Confused about health insurance? For the Open Enrollment Period, You Need Someone Like Quentella Perry in Your Life

Regardless of the source of health insurance, almost everyone is confused about it at some level or the other. But Navigators can help guide you through the process. (stock Photo)

When it comes to health insurance, certainty can seem to be in short supply.

Meet Quentella Perry, whose work with the nonprofit Covering Wisconsin involves helping people plow through complications. Just as accountants have a busy season during tax time, people like Perry are out in full force to help people navigate the options offered during the open enrollment period from November 1 to January 15.

The open enrollment period is a period of time during which people can change or sign up for a health insurance plan — either through their employer or the federal health insurance marketplace, if they qualify for those subsidies. .

Outside this time period, people can enroll in plans only under certain circumstances, including getting a new job, getting married or having a child. State-run Medicaid programs such as Wisconsin’s BadgerCare Plus can enroll throughout the year if one meets the criteria.

Regardless of the source of health insurance, however, nearly everyone is confused about it to some degree.

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That’s where Perry and people like him come in.

Perry will clear up that confusion.

She will answer your questions.

She’ll walk you through the steps.

You will emerge from your meeting with an insurance plan that best meets your needs.

Perry is a licensed health insurance navigator at Covering Wisconsin, a nonprofit organization based out of the University of Wisconsin-Madison that educates people about health insurance and helps them choose a plan. It operates throughout the state, including Milwaukee.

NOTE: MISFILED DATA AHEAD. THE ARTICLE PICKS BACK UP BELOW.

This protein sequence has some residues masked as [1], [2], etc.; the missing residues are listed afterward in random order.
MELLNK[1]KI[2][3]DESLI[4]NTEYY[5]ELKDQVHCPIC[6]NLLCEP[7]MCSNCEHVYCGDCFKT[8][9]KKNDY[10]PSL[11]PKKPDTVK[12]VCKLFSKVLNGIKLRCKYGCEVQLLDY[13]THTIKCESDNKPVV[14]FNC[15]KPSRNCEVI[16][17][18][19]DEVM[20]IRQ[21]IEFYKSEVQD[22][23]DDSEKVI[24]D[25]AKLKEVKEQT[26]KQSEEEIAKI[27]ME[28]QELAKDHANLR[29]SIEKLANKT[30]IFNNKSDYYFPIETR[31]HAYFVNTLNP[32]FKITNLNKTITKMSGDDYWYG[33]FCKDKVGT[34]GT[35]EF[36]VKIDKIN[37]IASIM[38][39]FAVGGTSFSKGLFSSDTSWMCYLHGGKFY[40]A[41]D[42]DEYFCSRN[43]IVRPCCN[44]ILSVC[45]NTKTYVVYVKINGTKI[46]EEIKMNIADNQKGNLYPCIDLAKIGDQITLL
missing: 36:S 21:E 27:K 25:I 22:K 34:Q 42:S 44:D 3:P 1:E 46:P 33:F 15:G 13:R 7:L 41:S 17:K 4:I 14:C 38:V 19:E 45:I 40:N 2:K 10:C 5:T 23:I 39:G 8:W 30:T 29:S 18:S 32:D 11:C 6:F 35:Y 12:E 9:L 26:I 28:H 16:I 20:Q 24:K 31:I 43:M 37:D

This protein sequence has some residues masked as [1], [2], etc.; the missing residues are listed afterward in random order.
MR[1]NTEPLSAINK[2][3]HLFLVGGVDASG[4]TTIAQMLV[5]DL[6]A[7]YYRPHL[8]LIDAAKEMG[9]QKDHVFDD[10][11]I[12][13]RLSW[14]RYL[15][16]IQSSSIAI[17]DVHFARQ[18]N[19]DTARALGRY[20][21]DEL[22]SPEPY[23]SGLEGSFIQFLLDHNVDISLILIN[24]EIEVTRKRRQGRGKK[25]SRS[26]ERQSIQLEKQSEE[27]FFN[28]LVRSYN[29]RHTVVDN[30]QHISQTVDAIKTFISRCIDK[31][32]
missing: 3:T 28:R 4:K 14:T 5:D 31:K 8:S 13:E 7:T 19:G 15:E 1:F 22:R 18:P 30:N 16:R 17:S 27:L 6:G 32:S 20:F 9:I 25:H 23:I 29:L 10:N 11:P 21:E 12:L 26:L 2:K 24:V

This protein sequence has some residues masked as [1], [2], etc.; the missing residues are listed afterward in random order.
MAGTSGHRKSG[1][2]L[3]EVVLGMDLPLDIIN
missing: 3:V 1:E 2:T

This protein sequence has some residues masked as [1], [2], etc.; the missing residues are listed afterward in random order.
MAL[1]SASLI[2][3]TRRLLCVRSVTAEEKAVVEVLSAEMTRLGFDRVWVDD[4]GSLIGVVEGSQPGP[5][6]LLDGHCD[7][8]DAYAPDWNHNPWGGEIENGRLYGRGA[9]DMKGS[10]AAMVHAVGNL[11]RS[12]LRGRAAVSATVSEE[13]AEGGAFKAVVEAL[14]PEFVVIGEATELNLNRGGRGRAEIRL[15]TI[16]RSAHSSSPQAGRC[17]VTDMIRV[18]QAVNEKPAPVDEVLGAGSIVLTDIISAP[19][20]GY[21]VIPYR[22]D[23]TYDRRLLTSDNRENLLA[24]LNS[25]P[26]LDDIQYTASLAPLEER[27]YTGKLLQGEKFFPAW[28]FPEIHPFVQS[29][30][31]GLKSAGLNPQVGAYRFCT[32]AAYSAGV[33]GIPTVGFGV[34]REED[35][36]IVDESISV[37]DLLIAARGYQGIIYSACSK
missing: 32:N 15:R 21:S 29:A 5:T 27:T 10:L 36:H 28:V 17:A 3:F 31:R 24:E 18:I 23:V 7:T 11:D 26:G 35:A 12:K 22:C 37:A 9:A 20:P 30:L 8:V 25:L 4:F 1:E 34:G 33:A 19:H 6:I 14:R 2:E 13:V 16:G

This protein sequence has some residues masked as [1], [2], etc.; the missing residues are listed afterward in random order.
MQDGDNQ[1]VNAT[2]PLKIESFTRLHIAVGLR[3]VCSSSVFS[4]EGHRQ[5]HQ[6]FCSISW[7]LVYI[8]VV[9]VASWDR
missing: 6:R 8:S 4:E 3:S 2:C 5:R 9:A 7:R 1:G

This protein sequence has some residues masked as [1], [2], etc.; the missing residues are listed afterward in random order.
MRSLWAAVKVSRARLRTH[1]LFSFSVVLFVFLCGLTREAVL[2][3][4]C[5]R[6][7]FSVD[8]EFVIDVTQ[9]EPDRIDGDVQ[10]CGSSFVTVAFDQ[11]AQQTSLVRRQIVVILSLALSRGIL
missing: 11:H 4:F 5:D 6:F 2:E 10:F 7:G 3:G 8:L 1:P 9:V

Covering Wisconsin is part of a coalition of organizations and agencies working to increase enrollment among all residents, but especially those who are uninsured.

According to data provided by the Milwaukee Health Care Partnership, there are 55,000 uninsured people in Milwaukee County, and about 35,000 of them live in the city. The nonprofit partners with health care providers, government agencies, and community organizations to serve vulnerable residents.

Other organizations that employ sailors to help Milwaukee residents include the Gerald L. Ignace Indian Health Center, Progressive Community Health Center and Feeding America.

more than a job

Perry, 40, was born and raised in Milwaukee. She has been a sailor for four years but prior to that was a Certified Application Consultant or CAC for many years.

Quentella Perry, a lifelong Milwaukee resident and licensed health insurance navigator at Covering Wisconsin, answers basic questions about coverage and enrollment at a March 19 outreach event. (Photo provided by Coverings Wisconsin)

A CAC is a position that works within a medical setting, such as a hospital, to assist patients when they apply for health insurance. CACs often convert to sailors. Navigators have more experience and can assist CACs when they encounter particularly complex or challenging cases.

“This is my passion. I believe education is important. Educating individuals within the community is important. It is something I love to do, and it is the reason I continue to do this work,” Perry said.